Caspar David Friedrich was a 19th-century German Romantic landscape painter, generally considered the most important German artist of his generation. He is best known for his mid-period allegorical landscapes which typically feature contemplative figures silhouetted against night skies, morning mists, barren trees or Gothic ruins. His primary interest as an artist was the contemplation of nature, and his often symbolic and anti-classical work seeks to convey a subjective, emotional response to the natural world. Friedrich's paintings characteristically set a human presence in diminished perspective amid expansive landscapes, reducing the figures to a scale that, according to the art historian Christopher John Murray, directs "the viewer's gaze towards their metaphysical dimension".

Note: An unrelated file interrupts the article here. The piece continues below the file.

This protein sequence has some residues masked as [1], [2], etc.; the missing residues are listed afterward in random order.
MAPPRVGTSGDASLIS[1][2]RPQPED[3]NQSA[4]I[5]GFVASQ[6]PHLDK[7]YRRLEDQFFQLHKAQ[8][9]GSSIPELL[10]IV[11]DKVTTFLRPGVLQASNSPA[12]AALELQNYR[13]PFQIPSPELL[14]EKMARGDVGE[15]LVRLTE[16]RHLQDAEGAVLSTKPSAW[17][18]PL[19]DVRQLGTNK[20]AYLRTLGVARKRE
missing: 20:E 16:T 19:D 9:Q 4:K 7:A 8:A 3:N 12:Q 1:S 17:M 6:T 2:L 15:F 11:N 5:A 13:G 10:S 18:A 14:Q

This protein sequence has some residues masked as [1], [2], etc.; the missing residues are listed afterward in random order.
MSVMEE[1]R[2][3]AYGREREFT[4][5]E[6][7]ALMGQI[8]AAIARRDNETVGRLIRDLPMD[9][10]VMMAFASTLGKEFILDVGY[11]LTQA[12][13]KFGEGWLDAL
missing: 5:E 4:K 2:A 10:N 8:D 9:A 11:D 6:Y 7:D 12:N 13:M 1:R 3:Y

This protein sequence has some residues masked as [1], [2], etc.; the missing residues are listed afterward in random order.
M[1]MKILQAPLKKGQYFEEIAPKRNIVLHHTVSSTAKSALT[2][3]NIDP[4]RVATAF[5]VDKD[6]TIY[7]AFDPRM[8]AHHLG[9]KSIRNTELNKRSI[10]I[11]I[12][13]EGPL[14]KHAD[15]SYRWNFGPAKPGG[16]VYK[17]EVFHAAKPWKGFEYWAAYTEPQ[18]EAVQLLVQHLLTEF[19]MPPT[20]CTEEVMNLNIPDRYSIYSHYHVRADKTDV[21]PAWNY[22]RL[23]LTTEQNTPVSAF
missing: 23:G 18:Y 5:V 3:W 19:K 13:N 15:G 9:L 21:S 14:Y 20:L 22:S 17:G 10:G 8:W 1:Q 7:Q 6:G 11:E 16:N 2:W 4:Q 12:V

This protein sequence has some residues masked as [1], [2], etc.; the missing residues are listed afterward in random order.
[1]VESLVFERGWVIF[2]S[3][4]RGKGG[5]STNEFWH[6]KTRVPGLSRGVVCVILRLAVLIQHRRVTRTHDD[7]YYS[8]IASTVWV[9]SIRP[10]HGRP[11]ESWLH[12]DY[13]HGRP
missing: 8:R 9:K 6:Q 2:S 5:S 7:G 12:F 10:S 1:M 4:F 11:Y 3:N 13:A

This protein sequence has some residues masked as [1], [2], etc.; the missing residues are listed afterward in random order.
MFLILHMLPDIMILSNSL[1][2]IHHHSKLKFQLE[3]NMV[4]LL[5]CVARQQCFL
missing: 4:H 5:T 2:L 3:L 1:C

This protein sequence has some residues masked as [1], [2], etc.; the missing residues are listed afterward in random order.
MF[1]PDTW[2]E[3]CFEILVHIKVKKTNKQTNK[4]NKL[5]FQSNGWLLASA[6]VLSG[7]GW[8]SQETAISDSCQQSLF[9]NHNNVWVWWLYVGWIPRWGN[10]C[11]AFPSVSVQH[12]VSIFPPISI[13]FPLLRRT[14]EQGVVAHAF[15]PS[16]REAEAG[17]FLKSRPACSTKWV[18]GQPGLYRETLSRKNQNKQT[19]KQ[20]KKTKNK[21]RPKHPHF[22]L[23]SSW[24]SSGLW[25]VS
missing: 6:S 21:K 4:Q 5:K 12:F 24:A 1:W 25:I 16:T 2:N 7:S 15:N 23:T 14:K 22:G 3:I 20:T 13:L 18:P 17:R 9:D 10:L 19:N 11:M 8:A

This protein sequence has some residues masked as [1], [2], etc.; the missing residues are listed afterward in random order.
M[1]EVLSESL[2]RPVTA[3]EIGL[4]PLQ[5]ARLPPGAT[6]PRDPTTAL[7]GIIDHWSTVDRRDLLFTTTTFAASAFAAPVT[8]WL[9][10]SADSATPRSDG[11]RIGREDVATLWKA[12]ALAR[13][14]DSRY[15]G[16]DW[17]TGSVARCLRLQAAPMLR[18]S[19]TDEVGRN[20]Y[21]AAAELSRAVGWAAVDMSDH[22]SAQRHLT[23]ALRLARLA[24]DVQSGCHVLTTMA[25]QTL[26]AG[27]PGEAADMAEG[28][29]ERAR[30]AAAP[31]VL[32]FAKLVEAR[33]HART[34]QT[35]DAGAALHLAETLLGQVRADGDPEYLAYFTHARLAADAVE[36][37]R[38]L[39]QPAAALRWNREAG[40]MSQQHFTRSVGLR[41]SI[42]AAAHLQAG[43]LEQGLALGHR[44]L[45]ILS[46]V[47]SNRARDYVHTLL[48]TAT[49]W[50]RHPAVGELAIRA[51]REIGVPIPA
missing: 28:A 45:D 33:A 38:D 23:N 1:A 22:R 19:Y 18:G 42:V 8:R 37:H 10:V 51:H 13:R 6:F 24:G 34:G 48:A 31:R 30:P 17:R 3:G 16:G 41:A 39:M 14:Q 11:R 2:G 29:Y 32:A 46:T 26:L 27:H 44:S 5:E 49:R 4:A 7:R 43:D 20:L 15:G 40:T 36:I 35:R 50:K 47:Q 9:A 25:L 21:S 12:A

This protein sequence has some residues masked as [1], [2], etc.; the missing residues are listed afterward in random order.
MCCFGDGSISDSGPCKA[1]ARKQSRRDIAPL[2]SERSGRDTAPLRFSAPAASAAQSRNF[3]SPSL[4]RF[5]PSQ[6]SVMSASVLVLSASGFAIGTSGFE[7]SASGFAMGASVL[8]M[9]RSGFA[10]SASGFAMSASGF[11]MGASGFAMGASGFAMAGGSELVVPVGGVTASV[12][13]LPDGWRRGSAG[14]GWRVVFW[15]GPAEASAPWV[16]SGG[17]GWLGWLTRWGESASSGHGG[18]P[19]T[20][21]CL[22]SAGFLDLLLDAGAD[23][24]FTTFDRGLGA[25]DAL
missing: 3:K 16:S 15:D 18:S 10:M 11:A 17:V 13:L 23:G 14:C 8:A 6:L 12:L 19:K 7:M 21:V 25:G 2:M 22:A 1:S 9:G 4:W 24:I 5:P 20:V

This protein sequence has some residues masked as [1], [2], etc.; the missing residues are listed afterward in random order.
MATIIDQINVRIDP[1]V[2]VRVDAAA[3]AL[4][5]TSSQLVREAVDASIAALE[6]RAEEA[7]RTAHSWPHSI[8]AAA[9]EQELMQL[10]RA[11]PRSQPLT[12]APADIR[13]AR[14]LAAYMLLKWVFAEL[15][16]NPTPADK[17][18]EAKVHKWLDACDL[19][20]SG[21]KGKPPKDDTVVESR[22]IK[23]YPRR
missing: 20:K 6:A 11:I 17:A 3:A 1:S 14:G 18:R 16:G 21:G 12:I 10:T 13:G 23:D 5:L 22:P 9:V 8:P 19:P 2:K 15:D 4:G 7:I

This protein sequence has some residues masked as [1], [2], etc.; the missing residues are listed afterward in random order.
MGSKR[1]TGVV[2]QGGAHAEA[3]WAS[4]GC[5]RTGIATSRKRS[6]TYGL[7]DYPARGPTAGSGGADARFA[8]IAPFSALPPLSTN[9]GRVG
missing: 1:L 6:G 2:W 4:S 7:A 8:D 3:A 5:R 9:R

Friedrich was born in the Swedish Pomeranian town of Greifswald, where he began his studies in art as a youth. He studied in Copenhagen until 1798, before settling in Dresden. He came of age during a period when, across Europe, a growing disillusionment with materialistic society was giving rise to a new appreciation of spirituality. This shift in ideals was often expressed through a reevaluation of the natural world, as artists such as Friedrich, J.M.W. Turner and John Constable sought to depict nature as a "divine creation, to be set against the artifice of human civilization".